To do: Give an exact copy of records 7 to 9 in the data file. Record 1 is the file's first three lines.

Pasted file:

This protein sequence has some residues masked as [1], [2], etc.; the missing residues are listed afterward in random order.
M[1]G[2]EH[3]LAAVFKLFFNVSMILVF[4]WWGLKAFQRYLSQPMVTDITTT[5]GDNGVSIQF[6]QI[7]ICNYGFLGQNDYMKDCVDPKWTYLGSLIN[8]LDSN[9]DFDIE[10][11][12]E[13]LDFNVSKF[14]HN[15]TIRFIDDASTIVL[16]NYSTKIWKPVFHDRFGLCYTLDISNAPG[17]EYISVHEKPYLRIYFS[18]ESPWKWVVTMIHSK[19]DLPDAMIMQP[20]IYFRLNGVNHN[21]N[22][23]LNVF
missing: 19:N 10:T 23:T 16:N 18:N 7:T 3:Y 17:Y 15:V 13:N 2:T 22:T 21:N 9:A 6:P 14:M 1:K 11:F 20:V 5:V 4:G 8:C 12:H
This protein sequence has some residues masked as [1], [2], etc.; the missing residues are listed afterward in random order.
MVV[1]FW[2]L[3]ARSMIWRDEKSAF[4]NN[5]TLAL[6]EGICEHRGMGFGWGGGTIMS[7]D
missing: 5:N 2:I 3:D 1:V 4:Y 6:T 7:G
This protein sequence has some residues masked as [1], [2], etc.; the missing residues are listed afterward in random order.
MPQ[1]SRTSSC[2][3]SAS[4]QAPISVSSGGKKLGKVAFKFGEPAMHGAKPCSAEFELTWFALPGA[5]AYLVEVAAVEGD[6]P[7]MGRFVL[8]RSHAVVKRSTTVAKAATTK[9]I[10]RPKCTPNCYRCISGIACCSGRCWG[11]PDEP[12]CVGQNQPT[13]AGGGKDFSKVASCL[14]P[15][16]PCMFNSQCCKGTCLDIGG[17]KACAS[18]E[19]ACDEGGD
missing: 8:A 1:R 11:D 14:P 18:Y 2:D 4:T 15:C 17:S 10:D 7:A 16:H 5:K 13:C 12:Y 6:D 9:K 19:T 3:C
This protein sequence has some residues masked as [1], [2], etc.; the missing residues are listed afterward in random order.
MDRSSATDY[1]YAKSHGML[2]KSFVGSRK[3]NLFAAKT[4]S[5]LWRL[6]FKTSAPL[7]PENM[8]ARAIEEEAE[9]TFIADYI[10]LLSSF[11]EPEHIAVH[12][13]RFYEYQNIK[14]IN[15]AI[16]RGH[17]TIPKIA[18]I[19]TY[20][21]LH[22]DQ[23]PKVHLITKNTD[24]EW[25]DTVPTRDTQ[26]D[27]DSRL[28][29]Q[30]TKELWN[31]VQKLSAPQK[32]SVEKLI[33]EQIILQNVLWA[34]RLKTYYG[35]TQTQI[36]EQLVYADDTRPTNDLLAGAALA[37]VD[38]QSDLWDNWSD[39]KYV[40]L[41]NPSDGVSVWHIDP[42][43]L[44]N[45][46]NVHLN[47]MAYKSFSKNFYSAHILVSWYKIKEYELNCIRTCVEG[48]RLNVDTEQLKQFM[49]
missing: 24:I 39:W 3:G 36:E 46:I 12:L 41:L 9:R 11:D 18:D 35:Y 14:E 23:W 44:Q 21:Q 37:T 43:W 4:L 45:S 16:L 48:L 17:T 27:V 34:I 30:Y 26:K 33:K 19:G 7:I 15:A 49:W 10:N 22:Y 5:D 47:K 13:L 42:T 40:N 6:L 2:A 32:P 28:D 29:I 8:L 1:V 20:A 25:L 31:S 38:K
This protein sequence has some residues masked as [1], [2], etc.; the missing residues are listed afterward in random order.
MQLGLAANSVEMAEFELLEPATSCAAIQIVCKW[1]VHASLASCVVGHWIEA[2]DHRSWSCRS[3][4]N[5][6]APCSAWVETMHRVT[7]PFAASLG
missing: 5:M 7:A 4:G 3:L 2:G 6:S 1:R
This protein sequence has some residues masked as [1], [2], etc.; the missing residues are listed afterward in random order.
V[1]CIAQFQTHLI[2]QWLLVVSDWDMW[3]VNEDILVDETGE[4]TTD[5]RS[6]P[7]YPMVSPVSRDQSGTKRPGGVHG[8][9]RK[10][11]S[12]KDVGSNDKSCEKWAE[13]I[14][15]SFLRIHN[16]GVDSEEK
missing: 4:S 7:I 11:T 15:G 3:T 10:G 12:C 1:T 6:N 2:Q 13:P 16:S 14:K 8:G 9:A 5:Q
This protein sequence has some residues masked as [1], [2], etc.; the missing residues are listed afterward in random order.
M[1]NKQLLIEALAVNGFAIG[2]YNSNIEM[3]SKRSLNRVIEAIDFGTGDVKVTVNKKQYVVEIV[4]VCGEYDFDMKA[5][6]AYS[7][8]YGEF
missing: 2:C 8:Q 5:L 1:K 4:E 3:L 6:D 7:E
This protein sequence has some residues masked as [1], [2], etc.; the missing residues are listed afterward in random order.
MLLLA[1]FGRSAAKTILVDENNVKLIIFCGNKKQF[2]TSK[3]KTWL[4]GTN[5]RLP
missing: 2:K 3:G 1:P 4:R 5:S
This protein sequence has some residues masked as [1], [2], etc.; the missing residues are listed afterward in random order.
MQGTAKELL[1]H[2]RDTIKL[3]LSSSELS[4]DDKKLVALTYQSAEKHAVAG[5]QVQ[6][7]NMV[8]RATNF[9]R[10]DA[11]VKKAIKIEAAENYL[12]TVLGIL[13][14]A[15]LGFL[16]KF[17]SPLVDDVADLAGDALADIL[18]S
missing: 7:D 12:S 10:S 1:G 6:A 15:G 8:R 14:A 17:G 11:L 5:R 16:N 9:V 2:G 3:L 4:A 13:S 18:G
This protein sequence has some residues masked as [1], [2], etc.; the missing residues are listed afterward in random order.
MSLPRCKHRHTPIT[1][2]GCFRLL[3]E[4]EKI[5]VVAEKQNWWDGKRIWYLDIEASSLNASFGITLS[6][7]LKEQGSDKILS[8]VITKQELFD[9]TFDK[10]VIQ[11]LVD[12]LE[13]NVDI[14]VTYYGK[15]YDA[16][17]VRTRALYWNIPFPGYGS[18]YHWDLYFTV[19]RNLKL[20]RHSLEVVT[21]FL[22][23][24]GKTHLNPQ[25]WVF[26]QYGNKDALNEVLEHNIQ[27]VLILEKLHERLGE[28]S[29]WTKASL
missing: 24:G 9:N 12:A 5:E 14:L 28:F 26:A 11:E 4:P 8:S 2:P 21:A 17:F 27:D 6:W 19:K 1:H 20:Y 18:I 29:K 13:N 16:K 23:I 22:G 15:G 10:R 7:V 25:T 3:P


This protein sequence has some residues masked as [1], [2], etc.; the missing residues are listed afterward in random order.
M[1]NKQLLIEALAVNGFAIG[2]YNSNIEM[3]SKRSLNRVIEAIDFGTGDVKVTVNKKQYVVEIV[4]VCGEYDFDMKA[5][6]AYS[7][8]YGEF
missing: 2:C 8:Q 5:L 1:K 4:E 3:L 6:D 7:E
This protein sequence has some residues masked as [1], [2], etc.; the missing residues are listed afterward in random order.
MLLLA[1]FGRSAAKTILVDENNVKLIIFCGNKKQF[2]TSK[3]KTWL[4]GTN[5]RLP
missing: 2:K 3:G 1:P 4:R 5:S
This protein sequence has some residues masked as [1], [2], etc.; the missing residues are listed afterward in random order.
MQGTAKELL[1]H[2]RDTIKL[3]LSSSELS[4]DDKKLVALTYQSAEKHAVAG[5]QVQ[6][7]NMV[8]RATNF[9]R[10]DA[11]VKKAIKIEAAENYL[12]TVLGIL[13][14]A[15]LGFL[16]KF[17]SPLVDDVADLAGDALADIL[18]S
missing: 7:D 12:S 10:S 1:G 6:A 15:G 8:R 14:A 17:G 11:L 5:R 16:N 9:V 2:G 3:L 4:A 13:S 18:G